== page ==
Xylitol is widely distributed throughout nature in small amounts.  Some of the best sources are fruits, berries, mushrooms, lettuce, hardwoods, and corn cobs.  One cup of raspberries contains less than one gram of xylitol.

Studies suggest xylitol intake that consistently produces positive results ranged from 4-20 grams per day, divided into 3-7 consumption periods. Higher results did not result in greater reduction and may lead to diminishing results.  Similarly, consumption frequency of less than 3 times per day showed no effect.

To find gum or other products containing xylitol, try visiting your local health food store or search the Internet to find products containing 100% xylitol.

 

Beware of Sports Drinks

Due to the high sugar content and acids in sports drinks, they have erosive potential and the ability to dissolve even fluoride-rich enamel, which can lead to cavities.

To minimize dental problems, children should avoid sports drinks and hydrate with water before, during and after sports. Be sure to talk to your pediatric dentist before using sports drinks.

If sports drinks are consumed:

 

Tongue Piercings - Is It Really Cool?

You might not be surprised anymore to see people with pieced tongues, lips or cheeks, but you might be surprised to know just how dangerous these piercings can be.

There are many risks involved with oral piercings, including chipped or cracked teeth, blood clots, blood poisoning, heart infections, brain abscess, nerve disorders (trigeminal neuralgia), receding gums or scar tissue. Your mouth contains millions of bacteria, and infection is a common complication of oral piercing. Your tongue could swell large enough to close off your airway!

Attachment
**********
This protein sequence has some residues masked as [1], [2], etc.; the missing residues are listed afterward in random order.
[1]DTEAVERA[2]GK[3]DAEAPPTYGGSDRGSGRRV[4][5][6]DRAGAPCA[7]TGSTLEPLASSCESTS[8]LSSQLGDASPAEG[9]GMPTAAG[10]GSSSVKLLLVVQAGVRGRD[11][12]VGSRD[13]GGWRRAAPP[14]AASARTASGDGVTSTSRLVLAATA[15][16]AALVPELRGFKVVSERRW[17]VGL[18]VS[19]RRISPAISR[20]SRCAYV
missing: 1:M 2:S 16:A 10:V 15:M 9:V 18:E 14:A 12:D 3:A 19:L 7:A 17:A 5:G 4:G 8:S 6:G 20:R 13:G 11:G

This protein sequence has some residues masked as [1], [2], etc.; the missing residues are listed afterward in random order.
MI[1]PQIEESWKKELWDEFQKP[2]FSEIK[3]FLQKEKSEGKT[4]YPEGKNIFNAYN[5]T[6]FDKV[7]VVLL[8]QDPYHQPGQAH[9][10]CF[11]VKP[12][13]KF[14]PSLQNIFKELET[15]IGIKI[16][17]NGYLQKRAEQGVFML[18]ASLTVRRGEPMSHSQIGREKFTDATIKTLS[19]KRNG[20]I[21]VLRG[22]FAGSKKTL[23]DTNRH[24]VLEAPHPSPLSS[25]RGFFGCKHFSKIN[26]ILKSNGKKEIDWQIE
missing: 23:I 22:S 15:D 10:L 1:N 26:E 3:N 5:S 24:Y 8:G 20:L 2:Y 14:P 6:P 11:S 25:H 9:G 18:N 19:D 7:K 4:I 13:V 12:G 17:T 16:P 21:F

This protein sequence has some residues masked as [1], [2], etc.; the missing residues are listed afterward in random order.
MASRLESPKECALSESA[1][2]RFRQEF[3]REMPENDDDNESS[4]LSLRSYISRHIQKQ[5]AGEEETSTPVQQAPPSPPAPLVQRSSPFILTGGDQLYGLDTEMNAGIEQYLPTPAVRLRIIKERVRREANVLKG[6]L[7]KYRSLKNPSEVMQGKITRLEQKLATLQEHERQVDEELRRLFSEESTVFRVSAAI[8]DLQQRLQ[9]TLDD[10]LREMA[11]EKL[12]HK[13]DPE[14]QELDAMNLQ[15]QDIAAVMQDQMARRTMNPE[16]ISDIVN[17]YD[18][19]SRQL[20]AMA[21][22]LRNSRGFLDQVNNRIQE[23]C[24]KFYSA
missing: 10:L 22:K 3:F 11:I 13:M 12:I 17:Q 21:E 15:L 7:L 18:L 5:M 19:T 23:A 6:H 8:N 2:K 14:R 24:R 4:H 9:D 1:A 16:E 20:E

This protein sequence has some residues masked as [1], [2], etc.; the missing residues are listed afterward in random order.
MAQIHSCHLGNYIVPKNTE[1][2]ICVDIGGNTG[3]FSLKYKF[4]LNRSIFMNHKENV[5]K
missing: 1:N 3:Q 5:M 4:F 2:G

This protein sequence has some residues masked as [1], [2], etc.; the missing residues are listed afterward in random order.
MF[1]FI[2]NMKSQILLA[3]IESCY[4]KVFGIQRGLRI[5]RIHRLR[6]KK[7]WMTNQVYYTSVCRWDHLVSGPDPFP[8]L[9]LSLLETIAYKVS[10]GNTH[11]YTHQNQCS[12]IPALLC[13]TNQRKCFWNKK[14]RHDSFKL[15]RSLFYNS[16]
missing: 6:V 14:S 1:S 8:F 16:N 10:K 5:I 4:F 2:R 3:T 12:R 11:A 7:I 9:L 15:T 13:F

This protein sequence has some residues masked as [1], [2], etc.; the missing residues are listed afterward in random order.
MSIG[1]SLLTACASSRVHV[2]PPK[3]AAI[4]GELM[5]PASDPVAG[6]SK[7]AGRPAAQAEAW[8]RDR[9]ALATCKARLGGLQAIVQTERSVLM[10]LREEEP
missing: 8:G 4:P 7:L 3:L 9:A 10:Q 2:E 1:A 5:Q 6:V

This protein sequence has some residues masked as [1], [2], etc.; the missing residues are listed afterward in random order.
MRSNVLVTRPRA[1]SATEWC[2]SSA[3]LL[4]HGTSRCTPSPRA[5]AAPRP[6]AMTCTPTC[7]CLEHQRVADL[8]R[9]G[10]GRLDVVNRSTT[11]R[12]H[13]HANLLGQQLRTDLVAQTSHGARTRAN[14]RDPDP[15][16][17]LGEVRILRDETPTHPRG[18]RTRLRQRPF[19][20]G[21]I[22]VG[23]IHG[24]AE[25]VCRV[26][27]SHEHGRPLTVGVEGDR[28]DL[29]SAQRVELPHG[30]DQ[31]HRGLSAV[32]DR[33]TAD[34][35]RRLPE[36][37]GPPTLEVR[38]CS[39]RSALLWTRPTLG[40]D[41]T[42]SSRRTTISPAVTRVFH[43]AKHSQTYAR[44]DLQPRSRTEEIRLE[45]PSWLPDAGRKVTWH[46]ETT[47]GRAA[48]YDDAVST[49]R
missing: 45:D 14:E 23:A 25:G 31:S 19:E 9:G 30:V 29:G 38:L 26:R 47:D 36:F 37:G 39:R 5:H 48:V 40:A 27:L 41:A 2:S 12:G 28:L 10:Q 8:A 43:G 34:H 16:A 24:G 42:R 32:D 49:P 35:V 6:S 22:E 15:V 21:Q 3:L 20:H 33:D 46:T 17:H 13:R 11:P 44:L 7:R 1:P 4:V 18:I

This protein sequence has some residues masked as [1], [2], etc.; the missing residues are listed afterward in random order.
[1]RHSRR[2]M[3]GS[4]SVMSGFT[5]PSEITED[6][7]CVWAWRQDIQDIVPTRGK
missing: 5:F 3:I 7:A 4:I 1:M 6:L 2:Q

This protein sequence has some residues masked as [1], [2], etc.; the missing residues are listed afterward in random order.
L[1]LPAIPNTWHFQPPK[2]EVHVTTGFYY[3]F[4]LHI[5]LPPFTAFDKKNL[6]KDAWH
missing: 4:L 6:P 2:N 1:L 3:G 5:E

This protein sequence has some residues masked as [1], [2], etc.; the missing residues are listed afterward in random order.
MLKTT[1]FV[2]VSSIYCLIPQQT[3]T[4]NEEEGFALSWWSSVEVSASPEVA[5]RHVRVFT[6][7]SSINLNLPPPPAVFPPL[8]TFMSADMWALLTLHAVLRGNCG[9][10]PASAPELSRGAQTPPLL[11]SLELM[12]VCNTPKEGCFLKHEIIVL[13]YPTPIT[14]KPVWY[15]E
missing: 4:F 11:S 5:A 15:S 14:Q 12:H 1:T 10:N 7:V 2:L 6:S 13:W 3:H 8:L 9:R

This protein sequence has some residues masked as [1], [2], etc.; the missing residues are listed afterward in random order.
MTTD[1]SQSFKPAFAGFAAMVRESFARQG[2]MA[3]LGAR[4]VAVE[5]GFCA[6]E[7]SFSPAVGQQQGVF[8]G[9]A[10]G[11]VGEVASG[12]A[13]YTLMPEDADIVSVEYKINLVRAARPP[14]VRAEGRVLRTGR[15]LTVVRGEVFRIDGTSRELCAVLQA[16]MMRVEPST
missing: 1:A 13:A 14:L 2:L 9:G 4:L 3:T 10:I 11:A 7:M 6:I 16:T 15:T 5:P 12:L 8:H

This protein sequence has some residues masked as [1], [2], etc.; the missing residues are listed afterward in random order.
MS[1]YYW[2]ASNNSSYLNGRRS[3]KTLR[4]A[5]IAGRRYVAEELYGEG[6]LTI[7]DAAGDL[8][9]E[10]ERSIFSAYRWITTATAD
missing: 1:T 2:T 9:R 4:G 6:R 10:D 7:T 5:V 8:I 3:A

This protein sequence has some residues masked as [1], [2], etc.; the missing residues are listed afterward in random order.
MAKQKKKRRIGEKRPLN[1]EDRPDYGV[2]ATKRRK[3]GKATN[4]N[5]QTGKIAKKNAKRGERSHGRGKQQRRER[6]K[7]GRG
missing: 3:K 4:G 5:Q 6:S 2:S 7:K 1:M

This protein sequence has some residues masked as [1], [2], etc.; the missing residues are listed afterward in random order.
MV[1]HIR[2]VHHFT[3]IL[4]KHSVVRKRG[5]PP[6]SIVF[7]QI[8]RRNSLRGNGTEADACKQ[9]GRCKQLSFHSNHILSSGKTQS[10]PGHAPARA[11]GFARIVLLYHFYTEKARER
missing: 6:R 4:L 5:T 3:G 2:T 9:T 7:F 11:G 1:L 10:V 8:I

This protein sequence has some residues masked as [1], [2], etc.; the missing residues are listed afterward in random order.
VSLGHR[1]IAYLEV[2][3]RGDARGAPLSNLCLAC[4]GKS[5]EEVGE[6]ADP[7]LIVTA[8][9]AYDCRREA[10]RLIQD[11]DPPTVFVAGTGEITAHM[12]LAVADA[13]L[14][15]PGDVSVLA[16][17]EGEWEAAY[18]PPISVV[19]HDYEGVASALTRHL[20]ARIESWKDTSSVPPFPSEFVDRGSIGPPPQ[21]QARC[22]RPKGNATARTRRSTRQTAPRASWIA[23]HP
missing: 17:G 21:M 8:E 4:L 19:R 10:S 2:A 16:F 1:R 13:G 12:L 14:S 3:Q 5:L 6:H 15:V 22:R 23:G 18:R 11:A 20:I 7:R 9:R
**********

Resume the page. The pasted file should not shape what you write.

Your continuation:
Common symptoms after piercing include pain, swelling, infection, an increased flow of saliva and injuries to gum tissue. Difficult-to-control bleeding or nerve damage can result if a blood vessel or nerve bundle is in the path of the needle.

So follow the advice of the American Dental Association and give your mouth a break-skip the mouth jewelry.

 

Tabacco - Bad News in Any Form

Tobacco in any form can jeopardize your child’s health and cause incurable damage. Teach your child about the dangers of tobacco.

Smokeless tobacco, also called spit, chew or snuff, is often used by teens who believe that it is a safe alternative to smoking cigarettes. This is an unfortunate misconception. Studies show that spit tobacco may be more addictive than smoking cigarettes and may be more difficult to quit. Teens who use it may be interested to know that one can of snuff per day delivers as much nicotine as 60 cigarettes.

In as little as three to four months, smokeless tobacco use can cause periodontal disease and produce pre-cancerous lesions called leukoplakias.

If your child is a tobacco user you should watch for the following that could be early signs of oral cancer:

Because the early signs of oral cancer usually are not painful, people often ignore them. If it’s not caught in the early stages, oral cancer can require extensive, sometimes disfiguring, surgery. Even worse, it can kill.

Help your child avoid tobacco in any form. By doing so, they will avoid bringing cancer-causing chemicals in direct contact with their tongue, gums and cheek.